Any successful DevOps initiative is, by nature, multifaceted.
In the organizational and cultural sense, for example, DevOps demands close collaboration between various IT teams. And, in the technical sense, code must progress through multiple -- and ongoing -- phases within the overall software delivery cycle.
Embracing a DevOps culture change is critical to successful adoption -- and there is no shortage of best practices or team-building exercises to aid organizations on that journey. But a clear understanding of the more technical components of DevOps methodology, including the various phases that comprise it, is also essential for effective implementation.
IT organizations will define and approach these phases -- also known as DevOps pipeline stages -- in a way that's unique to their specific goals and requirements. The toolchains they use to underpin these phases will also vary. But, in general, a DevOps project progresses through the following phases, and might involve some combination of the following tool sets:
- Plan: Atlassian Jira or Confluence.
- Code and build: For coding, tools include various IDEs, as well as repositories like GitHub. The build phase includes automation tools such as Puppet and Chef.
- Test: Selenium, Cucumber and Tricentis.
- Release and deploy: Docker and Kubernetes.
- Operate and monitor: New Relic and Datadog.
Use the TechTarget video above to further explore these core DevOps pipeline stages. Discover the specific tasks they entail, what software developers and IT operations teams aim to accomplish in each, and why these phases happen continuously as opposed to intermittently. Walk away with an understanding of the DevOps infinity loop, and how one build cycle always works to inform the next.
DevOps is often considered an organizational culture or mindset focused on collaboration between development and IT operations teams to build and manage software in a rapid, iterative manner. DevOps is also a methodology consisting of distinct steps or phases. This DevOps pipeline is repeated on a continuous basis, sometimes daily. The exact technologies and practices that define each phase vary between organizations.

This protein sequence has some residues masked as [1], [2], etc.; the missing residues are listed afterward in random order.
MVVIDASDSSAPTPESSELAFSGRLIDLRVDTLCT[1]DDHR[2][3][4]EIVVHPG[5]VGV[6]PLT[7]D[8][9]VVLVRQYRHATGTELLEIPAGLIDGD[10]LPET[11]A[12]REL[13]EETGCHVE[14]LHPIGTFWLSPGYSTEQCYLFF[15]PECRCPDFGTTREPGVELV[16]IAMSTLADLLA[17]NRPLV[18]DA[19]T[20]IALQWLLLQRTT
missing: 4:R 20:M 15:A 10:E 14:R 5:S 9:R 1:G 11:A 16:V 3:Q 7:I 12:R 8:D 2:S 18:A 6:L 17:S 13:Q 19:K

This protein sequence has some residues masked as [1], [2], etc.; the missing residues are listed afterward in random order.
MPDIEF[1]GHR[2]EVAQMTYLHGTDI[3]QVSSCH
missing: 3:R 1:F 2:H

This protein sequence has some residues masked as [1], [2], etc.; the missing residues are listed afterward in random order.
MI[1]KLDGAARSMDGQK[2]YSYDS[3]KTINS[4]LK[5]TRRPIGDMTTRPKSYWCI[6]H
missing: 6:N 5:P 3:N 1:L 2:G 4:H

Here, development and IT operations teams, business leaders and other stakeholders define application requirements and set project goals.
Code and build
Developers get to work writing applications or updates within an editor. This can be as simple as a text editor or as detailed as an integrated development environment. All code is checked into a centralized source code repository such as GitHub, then code is pulled from the repository and compiled into a binary artifact, which is published to a repository and subjected to integration and unit tests.
A code build undergoes a mix of automated and manual tests. In this critical stage, developers determine whether there are any significant issues or flaws, including security vulnerabilities in an application. Tests can be performed in a dedicated testing environment or in a staging environment that more closely mirrors production.
Release and deploy
At this stage in the DevOps pipeline, a build is released in beta to a limited group of users to validate it versus the current build. DevOps teams execute packaged code into the production environment with real capacity and data. Once validated, the new builds can become the production version. With continuous deployment, code progresses through the previous DevOps stages and then deploys automatically once clear. But not every DevOps organization can deploy code without manual intervention. So, they deliver production-ready code and oversee the deployment.
Operate and monitor
IT operation admins get to work managing production applications and their underlying resources. IT operations teams should continually monitor application performance and health to ensure everything runs smoothly in production. Ongoing monitoring data can be passed back to the development team and other stakeholders to provide guidance for the subsequent build cycle.
In a DevOps model, the pipeline stages outlined aren't linear, but rather occur as part of an ongoing cycle, sometimes referred to as the DevOps infinity loop. Monitoring infrastructure and application performance as well as the end-user experience, for example, leads to the development of new software features and the cycle continues.